12. 4 “The Incarnation of Energy”: Raymond Préfontaine, the Hydrographic Survey of Canada, and the Establishment of a Canadian Naval Militia
    (pp. 74-92)

    The general experience of most Western navies has been for a hydrographic survey to be established as a logical adjunct to a mature and thriving naval service. That would make Canada perhaps unique in having established the Hydrographic Survey of Canada (later the Canadian Hydrographic Service, or chs) in 1904, several years before the creation of the Royal Canadian Navy (rcn) in 1910 (or much earlier, if one looks to the Georgian Bay Survey of 1883). Indeed, the establishment of the chs was an important step towards the formation of a Canadian naval service separate from the Royal Navy. We...

  13. 5 Hydrographic Survey Work of the Departments of Public Works, Railways and Canals, and the Interior, 1867–1914
    (pp. 93-112)

    When Canada came into existence in 1867, an extensive water-based transport infrastructure was already in place. The former colonies had built canals, improved waterways, and erected a few lighthouses. The dominion hydrographic surveys undertaken during the first forty years of Canada’s history expanded upon this base and greatly increased the scope of work. New projects were associated with a diverse range of navigation improvements, such as dredging, aids to navigation, and canal and harbour construction. The expansion of water transport facilities to accommodate an expected growth in traffic at the turn of the twentieth century precipitated a great increase in...

  14. 6 Hms Challenger’s Surveys in Labrador, 1932–1934
    (pp. 113-141)

    Until 1949 Labrador, as a part of Newfoundland, was a British colony.¹ Providing hydrographic surveys to improve navigation along the coastline was therefore the responsibility of the British government. In the late 1920s the Colonial Office had been pressing for surveys to be made so that an inshore route northwards from Newfoundland could be charted. Such a route would enable vessels to travel to the coastal settlements four or five weeks earlier in the summer, before the pack ice melted sufficiently to allow navigation in the open sea clear of the labyrinth of rocky islands. At the same time surveys...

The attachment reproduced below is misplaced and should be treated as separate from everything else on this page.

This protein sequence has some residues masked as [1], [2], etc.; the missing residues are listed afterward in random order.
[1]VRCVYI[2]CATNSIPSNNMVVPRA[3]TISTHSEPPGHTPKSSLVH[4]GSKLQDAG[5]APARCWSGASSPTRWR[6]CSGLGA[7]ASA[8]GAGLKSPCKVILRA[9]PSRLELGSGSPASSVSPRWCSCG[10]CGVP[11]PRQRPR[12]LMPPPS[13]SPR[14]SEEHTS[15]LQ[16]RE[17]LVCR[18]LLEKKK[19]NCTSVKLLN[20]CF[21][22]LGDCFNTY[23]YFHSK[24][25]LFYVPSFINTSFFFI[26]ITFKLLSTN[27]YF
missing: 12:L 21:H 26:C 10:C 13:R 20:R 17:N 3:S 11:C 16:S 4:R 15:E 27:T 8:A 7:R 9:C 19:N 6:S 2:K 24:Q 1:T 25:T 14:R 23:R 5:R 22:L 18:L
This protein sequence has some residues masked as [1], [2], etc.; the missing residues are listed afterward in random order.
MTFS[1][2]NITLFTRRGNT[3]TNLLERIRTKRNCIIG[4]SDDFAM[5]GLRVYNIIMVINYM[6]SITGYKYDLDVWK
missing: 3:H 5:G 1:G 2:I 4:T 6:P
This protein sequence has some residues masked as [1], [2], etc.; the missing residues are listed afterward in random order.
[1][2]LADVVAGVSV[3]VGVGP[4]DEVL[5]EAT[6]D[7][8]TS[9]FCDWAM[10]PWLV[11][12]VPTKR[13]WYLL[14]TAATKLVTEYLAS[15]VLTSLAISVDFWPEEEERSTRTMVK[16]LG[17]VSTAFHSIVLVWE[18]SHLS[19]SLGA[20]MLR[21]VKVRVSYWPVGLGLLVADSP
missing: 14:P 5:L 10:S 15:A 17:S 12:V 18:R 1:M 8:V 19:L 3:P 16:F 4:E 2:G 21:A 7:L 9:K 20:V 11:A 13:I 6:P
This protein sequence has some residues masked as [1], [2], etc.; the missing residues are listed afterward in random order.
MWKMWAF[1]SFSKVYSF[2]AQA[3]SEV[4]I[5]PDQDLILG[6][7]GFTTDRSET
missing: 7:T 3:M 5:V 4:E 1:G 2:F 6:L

15. 7 Hydrographic Studies of Russia’s Northern Oceans, 1900–1940
    (pp. 142-162)

    Hydrographic studies of the northern oceans had great state significance for the Russian government. The northern littoral from Murmansk to Dezhneva Cape is washed by the White, Barents, Kara, Eastern Siberian, and Chukchi Seas; it constitutes a coastline that, including the shores of islands located in this region, approximates forty thousand kilometres. The harsh nature, severe climate, and heavy ice conditions of these reaches create unique difficulties for shipping and for the conduct of hydrographic work. At the same time, the northern littoral is for Russia its open egress into the world ocean, and its northern seas constitute the sole...

  16. 8 Wartime German Hydrography in Canadian Waters
    (pp. 163-177)

    The earliest German engagements in what we now recognize as Canadian waters and their contiguous zones began either as experiments in cartography or as participation by individual Germans in explorations conducted by other nations. These scientific and technical speculations during the sixteenth through eighteenth centuries were but the prelude to explorations triggered by the German government’s own strategic and tactical interests in an age of major-power war.

    Martin Waldseemüller’s world map of 1506, for example, provided the first “German” glimpse of what might be imaginatively called a Pacific Ocean. Based on information available at the time, his map has been...

  17. 9 Canadian Technical Advances in Hydrography since 1945
    (pp. 178-200)

    The year 1970 saw the completion of the nine hundred and eighteen topographic maps at a scale of 1:250,000 that cover all 10 million square kilometres of the emerged land mass of Canada.¹ In addition, 92 per cent of the thirteen thousand 1:50,000 map sheets have now been published. By contrast, there are under one thousand nautical charts, at all scales, of Canada’s 7.7 million square kilometres of land covered by fresh and salt water. As of 1982, only 45 per cent of the country’s waterways were surveyed adequately for current requirements, and only 15 per cent of Canadian Arctic...

  18. 10 At Sea with Hydro: William Metcalf and uss Edisto’s Arctic Cruise, Spring 1951
    (pp. 201-224)

    Thursday – 1 March 1951 – At Sea, Gulf of Maine

    1st Day out of Boston

    Back on the good old ussEdistoagain; I suspect I have made more cruises on this ship than just about anyone going. We left the Charlestown Navy Yard at 0930 – right on schedule – and went out to President Roads where we tied up to an ammunition barge to take on ammunition. It was snowing fairly hard the whole time. We got away from the barge shortly after noon and are now steaming ne with a moderate swell coming from ahead. The...

  19. Notes
    (pp. 225-252)
  20. Bibliography
    (pp. 253-270)
  21. Index
    (pp. 271-275)